The first of three new cruise terminals at Bayport is scheduled to open in spring of 2007. Houston already has one cruise terminal at Barbour's Cut and Galveston has it's own terminal as well. But the market for cruises is growing and Port of Houston officials are recruiting cruise lines to sign on at the Bayport location. Michael Crye is the president of the International Council of Cruise Lines. He says last year more than 650,000 Texans took a cruise.
"In Texas you have increased your cruise embarkations very significantly over the past several years. I think last year alone you had approximately a 20 percent increase. And your home ports here in Texas are becoming a very, very popular home port."
Doug Horn is chairman of the Greater Houston Convention and Visitor's Bureau. He says the industry is already running ships out of Houston and Galveston at capacity and wants to expand services.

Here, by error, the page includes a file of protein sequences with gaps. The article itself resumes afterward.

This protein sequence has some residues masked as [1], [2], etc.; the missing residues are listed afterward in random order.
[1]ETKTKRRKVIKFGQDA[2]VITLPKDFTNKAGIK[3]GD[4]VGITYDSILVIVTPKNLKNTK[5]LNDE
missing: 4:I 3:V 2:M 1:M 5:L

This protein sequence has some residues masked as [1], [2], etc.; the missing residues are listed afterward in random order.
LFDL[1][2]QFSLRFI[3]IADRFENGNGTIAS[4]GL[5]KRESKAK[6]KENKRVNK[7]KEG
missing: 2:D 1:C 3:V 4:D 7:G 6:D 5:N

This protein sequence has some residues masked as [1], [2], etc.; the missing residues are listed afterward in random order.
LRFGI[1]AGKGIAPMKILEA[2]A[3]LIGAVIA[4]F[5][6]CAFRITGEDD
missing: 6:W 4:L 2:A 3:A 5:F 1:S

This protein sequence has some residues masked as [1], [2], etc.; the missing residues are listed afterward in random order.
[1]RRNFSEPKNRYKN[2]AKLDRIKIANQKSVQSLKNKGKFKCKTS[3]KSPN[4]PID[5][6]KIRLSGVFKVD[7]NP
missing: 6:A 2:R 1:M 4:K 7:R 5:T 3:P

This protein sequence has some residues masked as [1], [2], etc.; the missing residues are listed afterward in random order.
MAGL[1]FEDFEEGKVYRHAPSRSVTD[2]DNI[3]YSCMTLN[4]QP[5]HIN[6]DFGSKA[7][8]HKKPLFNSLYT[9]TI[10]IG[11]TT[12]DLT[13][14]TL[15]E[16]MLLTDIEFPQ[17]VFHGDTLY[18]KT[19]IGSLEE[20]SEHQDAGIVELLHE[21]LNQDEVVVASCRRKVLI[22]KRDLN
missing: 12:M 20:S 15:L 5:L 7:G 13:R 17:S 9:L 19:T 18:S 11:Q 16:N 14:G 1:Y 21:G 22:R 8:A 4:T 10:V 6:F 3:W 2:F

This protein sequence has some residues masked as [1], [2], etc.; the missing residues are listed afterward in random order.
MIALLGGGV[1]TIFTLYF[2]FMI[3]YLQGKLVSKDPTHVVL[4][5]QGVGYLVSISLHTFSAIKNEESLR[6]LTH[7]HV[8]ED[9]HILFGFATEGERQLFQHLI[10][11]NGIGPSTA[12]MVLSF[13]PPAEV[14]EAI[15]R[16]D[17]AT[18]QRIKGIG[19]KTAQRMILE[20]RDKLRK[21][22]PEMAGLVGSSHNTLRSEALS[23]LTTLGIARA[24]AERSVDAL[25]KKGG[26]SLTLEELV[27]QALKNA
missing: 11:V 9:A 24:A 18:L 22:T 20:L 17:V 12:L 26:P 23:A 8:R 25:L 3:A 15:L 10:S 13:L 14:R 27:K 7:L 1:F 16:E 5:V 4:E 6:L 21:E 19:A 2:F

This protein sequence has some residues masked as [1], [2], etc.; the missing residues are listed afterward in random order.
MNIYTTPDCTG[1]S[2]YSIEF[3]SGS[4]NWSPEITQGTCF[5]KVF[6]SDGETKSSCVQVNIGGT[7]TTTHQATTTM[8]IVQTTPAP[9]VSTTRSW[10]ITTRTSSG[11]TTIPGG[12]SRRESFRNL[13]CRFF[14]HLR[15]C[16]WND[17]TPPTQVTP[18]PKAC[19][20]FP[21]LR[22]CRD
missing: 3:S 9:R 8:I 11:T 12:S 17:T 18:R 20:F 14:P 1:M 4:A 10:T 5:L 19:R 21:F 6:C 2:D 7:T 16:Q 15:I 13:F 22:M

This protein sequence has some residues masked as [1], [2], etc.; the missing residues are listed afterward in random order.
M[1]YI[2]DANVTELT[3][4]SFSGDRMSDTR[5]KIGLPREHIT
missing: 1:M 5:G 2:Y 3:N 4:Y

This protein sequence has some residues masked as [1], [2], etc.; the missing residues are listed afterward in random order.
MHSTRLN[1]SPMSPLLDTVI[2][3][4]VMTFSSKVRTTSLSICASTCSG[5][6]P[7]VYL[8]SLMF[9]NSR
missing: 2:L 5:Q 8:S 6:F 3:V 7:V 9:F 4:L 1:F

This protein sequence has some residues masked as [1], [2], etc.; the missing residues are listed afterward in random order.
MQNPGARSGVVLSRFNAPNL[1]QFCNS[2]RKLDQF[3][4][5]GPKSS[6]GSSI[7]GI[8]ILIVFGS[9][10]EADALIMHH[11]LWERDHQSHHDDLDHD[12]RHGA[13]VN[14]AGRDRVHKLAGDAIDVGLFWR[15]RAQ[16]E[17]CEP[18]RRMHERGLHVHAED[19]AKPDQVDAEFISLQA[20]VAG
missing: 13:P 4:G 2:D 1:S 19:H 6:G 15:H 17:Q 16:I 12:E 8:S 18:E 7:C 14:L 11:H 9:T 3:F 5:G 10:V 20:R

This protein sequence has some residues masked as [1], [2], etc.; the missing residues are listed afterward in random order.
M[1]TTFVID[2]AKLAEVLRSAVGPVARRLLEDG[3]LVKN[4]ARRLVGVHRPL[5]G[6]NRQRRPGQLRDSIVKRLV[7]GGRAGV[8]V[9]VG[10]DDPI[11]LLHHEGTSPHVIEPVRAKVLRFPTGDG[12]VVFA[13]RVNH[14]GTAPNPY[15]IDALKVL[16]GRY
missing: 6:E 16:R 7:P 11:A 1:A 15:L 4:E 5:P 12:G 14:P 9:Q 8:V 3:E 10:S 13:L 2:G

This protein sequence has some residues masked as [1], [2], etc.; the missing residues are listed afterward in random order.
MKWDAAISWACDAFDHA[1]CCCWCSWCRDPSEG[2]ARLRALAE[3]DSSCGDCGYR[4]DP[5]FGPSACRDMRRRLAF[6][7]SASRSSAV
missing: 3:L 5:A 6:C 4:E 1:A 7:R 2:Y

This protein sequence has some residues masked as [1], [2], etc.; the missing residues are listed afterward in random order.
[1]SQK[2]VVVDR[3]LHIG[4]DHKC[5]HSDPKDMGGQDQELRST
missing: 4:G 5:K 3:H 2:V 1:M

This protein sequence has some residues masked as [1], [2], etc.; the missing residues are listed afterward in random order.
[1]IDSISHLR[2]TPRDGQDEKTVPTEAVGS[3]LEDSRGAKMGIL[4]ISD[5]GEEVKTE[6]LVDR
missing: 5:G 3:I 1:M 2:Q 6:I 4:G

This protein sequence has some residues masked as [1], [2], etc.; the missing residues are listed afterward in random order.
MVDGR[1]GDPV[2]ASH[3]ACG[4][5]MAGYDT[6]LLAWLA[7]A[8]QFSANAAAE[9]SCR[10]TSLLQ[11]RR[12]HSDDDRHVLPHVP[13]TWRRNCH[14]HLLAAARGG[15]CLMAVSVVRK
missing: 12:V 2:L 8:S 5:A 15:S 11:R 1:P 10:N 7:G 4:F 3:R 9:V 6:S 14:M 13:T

"We anticipate that we're going to have a huge economic impact upon the city. Currently we're looking at $83-85 million a year from the one cruise terminal that we have at the port. That can only double if not increase more. So we're looking for great things out of that."
The cruising industry took several hits last year with several high profile incidents including missing passengers, a fire on board a ship, pirate attacks on ships and a very active hurricane season. But Crye says those problems haven't had a significant impact on the bottom line.
"When an incident does occur, as they do, crusing, being high visibility as it is, gets a lot of press, a lot of publicity out of these experiences. But if you look at the statistics, you will see that it's a very safe vacation experience."
Some environmental groups have concerns about the increased cruise traffic coming through Galveston Bay. Ships and vehicles will create additional emissions, congestion and noise in the area. Laurie Johnson, Houston Public Radio News.